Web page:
Life coach, Penny Castle, discovered new ways of learning which helped her during her son’s battle with cancer.
For Johannesburg-based coach, Penny Castle, who is a speaker at the SACAP Festival of Learning in Johannesburg on 31st JUNE, induction into our new world of learning was as harsh as it could be. Two years ago, her teenage son, Josh, was diagnosed with an extremely unusual, aggressive and terminal cancer of the bile duct. Known as Cholangiocarcinoma, this is a geriatric cancer so rare that less than 7000 cases are diagnosed globally a year; and of the documented patients so far, only five have ever been children or teenagers.
Josh and his family needed urgent information, professional help and advice; and they did what we all do in the ‘top-down’ world– they turned to the experts. Penny says, “In the course of one week everything I thought I knew about learning from an expert was turned on its head as doctor after doctor turned my son away not knowing how to treat the case. In desperation, I turned to the internet and stumbled across a couple of Facebook groups run by cancer warriors and their caregivers. In just a few more weeks, Josh had gained a ton of new ‘grandparents’ and I’d gained vital fellow travellers as we sought treatment options, shared information, celebrated triumphs and grieved our fallen comrades together. The world of learning, I realised, had changed, and I was in a circumstance where I instantly changed with it.”
Eventually, the Castle family did also connect with a flexible oncologist who was prepared to listen to the advice of elderly patients and caregivers from all over the world in terms of treatment options, genetic testing, and Yttrium 90 Radiology. “In the paradigm of ‘expert oncologist’, our son would not have been accepted as a patient of an adult oncologist, nor would the advice of so-called strangers from across the world, delivered via social media ever have been considered,” says Penny.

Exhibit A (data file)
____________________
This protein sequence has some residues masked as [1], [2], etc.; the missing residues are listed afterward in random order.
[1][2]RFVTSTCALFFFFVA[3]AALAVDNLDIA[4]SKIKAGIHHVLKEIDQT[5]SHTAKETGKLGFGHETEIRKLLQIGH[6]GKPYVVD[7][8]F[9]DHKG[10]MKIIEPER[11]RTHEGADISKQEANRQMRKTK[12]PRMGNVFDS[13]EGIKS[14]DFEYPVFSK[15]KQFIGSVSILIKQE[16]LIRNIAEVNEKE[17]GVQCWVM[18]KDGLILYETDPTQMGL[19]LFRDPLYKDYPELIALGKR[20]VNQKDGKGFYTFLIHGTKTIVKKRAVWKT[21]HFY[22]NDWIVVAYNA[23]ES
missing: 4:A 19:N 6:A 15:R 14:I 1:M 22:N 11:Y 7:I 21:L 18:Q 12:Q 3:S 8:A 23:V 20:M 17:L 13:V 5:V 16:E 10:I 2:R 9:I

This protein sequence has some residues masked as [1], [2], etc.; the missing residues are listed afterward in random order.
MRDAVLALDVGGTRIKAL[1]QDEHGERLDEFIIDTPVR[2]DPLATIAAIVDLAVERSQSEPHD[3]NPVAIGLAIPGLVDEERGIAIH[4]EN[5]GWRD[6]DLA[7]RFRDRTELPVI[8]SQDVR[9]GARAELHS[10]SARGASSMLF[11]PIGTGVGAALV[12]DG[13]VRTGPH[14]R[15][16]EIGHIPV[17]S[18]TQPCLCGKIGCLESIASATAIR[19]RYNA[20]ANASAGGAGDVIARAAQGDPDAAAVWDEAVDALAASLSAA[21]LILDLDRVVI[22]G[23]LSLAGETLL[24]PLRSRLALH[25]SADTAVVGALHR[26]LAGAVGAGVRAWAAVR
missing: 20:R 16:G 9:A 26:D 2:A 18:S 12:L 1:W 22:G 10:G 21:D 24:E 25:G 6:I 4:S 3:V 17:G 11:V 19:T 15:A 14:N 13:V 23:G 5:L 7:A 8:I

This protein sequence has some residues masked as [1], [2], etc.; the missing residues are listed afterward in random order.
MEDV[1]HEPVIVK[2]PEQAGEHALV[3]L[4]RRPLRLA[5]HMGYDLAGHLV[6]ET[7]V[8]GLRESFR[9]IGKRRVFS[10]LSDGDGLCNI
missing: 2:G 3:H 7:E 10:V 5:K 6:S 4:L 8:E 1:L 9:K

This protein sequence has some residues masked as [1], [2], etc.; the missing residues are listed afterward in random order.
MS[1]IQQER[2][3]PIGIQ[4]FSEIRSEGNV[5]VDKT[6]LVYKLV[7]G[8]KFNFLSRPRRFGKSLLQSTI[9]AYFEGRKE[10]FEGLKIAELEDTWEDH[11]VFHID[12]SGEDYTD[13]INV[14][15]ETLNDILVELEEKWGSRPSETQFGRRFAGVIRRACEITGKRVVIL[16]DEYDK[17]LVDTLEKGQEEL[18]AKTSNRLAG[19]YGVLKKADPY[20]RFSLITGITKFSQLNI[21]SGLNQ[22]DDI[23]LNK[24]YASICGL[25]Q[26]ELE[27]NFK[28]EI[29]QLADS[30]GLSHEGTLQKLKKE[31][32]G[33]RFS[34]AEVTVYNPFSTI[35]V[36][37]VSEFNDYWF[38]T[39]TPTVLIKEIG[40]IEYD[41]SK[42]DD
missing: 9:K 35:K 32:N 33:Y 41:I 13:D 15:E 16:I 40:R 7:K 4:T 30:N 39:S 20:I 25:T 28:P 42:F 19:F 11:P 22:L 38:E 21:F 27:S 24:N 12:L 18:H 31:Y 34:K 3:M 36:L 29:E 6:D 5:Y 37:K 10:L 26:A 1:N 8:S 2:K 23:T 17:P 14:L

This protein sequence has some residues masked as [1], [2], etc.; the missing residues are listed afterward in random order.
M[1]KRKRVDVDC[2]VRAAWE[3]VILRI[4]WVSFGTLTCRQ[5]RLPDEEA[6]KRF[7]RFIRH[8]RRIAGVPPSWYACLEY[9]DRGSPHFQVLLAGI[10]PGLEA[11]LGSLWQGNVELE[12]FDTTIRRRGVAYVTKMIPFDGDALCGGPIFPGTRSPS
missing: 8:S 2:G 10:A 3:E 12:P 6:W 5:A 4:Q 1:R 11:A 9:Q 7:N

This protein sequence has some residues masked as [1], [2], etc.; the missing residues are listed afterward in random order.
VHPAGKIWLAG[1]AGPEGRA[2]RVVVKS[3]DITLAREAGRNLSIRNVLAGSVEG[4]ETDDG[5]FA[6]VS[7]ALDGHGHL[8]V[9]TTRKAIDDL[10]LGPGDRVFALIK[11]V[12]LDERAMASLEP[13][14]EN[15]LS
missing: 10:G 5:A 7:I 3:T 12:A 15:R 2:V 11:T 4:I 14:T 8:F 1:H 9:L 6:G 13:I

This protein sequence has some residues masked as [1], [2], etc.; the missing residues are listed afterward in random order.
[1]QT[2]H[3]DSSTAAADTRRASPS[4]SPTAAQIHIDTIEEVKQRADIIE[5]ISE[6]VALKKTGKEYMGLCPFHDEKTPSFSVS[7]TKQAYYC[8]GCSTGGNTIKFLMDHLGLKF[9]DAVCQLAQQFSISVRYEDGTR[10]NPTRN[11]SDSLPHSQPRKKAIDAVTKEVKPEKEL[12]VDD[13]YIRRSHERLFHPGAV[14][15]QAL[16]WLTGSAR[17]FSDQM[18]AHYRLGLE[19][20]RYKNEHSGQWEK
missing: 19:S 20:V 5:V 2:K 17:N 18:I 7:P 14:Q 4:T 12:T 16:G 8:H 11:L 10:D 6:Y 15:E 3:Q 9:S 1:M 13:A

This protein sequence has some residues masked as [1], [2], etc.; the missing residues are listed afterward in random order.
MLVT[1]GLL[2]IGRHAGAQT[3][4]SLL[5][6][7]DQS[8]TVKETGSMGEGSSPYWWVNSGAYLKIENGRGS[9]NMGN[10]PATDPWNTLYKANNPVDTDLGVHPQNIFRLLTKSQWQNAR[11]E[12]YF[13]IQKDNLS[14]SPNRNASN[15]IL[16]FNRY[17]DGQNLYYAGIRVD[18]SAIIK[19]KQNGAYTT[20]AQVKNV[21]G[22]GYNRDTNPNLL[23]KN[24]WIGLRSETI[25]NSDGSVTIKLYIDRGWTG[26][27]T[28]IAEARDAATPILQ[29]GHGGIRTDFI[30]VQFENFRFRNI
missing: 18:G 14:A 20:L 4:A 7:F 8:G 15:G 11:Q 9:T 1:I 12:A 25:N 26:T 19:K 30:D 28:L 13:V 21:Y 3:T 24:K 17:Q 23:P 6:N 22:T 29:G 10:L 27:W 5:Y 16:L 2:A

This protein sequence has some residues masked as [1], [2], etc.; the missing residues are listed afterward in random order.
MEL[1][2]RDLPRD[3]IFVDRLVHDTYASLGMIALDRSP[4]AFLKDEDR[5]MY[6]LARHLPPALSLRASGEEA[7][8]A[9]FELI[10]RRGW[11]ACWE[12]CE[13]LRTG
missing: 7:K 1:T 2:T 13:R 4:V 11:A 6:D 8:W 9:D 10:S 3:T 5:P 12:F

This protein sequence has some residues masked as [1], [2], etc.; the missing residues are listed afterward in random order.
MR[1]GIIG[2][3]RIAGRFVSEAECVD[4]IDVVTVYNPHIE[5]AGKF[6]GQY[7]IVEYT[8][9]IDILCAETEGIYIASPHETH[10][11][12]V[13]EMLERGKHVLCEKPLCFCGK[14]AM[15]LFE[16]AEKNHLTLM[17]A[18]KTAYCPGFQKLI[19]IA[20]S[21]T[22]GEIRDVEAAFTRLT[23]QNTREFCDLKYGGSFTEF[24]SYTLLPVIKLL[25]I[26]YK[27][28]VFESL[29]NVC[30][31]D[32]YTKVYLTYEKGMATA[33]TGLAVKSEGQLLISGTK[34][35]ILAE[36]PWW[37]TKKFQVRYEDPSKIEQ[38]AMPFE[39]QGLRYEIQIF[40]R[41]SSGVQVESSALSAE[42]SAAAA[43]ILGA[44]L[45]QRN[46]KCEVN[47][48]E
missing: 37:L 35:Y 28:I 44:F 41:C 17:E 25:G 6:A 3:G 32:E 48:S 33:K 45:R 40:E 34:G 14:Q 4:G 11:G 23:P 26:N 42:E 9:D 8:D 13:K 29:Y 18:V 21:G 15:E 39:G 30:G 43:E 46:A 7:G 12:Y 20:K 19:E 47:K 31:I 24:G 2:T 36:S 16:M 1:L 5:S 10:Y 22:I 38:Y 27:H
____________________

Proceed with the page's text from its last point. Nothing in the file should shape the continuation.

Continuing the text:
In the world of learning from the expert; we find one and then listen, process their information cognitively and take what we need to know. In the new world of learning, Penny realised that we need a different skills-set. We need to be able to truly connect, stripped of our personal brands and other artifices. We can’t access the wealth of experience and information from a sufferer of an extremely rare cancer on the other side of the world if we can’t begin to share our own vulnerability. Since, Josh passed, Penny, clad in Batman t-shirts, has comfortably called this ‘living your weird’.
“If you think about all the people who inspire or motivate us, there is always something a bit weird about them,” she says. “But it’s that weird that allows for connection because when you show me your weird it does two things. The first, is that I might see a bit of my own weird in you; and the second, is that it gives me permission to show you more of my weird. We can connect and we can belong.”
This opens up the world in entirely different way to pretending there is nothing weird about being you so that you can fit in. One is a whole-hearted option, and the other can only be half-hearted at its best. Penny shares that before Josh’s diagnosis, she was caught up in fitting into the coaching world. Her perceptions of other coaches’ expectations shaped her choices in clothes and activities. At Josh’s memorial service last year, none of the coaches she had looked up to were available to attend. Penny says: “It wasn’t so much hurtful as a data point. What was I doing trying to emulate people who were too busy when it came to a friend’s true moment of need? It gave me permission to stop pretending I liked highbrow Eastern philosophy or yoga or any of the other things I’d been trying to do to fit in.
Eighteen months later, my life, except for the grief part, is happier because I can just be the weird woman who always wears a Batman shirt. Today, I save my mental, cognitive, emotional and physical energy for activities that truly interest me.”
The world of learning has changed. As soon as we are trying to work with something that is rare or has never been done before by far the most useful learning method is through connection – and specifically connection with people who are grappling with the same subject or issues.